Added sugar may very well be the single worst ingredient in the diet today. Sugary beverages have been associated with an increased risk of many Western diseases. It’s very easy to take in massive amounts of excess calories from sugary drinks, because liquid calories don’t trigger fullness like solid food does. Staying away from these beverages entirely can provide enormous long-term health benefits. Note that fruit juice is not necessarily healthier than soda as it can be just as high in sugar. Healthy beverages include water, coffee and green tea.

 

Bottom Line: Sugary drinks have been linked to an increased risk of weight gain and many diseases. The brain doesn’t register liquid calories like solid foods, making you eat more.

 

11. Serve Unhealthy Food on Red Plates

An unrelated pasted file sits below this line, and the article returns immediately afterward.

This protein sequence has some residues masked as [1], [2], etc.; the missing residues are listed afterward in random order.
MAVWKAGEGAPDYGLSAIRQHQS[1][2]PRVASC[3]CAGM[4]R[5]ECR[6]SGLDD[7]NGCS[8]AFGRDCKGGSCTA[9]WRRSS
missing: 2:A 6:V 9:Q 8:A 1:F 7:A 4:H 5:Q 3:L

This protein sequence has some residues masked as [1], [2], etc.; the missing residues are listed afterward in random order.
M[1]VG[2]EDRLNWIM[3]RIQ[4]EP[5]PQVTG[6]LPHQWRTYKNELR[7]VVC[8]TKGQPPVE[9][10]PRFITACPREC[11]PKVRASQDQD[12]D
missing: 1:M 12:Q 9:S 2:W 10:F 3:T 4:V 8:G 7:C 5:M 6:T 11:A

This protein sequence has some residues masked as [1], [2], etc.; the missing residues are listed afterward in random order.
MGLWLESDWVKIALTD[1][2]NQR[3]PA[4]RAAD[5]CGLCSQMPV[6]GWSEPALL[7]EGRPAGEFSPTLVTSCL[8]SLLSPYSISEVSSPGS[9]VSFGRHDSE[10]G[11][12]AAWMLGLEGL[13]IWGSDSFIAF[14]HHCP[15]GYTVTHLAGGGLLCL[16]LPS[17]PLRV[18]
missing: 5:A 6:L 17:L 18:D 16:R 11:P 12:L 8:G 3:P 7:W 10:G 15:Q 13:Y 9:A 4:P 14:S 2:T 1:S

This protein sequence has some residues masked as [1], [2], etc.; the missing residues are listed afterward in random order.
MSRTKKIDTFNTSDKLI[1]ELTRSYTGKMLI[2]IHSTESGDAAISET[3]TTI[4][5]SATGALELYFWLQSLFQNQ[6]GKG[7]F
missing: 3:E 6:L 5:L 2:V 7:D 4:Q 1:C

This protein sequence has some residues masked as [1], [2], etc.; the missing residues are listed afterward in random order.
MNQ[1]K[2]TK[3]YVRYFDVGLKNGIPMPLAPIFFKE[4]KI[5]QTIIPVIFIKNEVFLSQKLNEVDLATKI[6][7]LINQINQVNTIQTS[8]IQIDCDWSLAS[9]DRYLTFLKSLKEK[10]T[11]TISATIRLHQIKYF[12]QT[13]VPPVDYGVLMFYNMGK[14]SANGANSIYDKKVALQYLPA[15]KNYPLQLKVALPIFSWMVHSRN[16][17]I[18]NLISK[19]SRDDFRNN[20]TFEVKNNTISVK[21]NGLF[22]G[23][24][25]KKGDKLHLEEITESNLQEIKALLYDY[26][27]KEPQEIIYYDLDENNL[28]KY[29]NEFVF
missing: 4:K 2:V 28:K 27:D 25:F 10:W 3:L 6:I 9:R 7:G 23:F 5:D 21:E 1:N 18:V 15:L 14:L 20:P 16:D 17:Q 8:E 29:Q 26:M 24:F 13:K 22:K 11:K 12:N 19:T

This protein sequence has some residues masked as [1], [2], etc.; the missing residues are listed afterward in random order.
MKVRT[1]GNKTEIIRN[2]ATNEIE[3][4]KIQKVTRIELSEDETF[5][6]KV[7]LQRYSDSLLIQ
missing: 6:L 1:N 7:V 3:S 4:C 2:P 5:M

One weird trick is to use red plates to serve food; this seems to work with unhealthy snack foods. An interesting study found that participants eat less from a red plate than from plates of other colours. The explanation may be that we associate the colour red with stop signals and other man-made warnings.

 

Bottom Line: Red plates may help you eat less unhealthy snack foods. This may be because the color red triggers a stop reaction.

 

With all these tips given, don't worry about trying them all at once. Start to experiment with one tip for a while, and if that works well and stays sustainable, then try another one. A few simple changes can have a massive impact over the long term.

 

Source: Authority Nutrition

BLOG COMMENTS POWERED BY DISQUS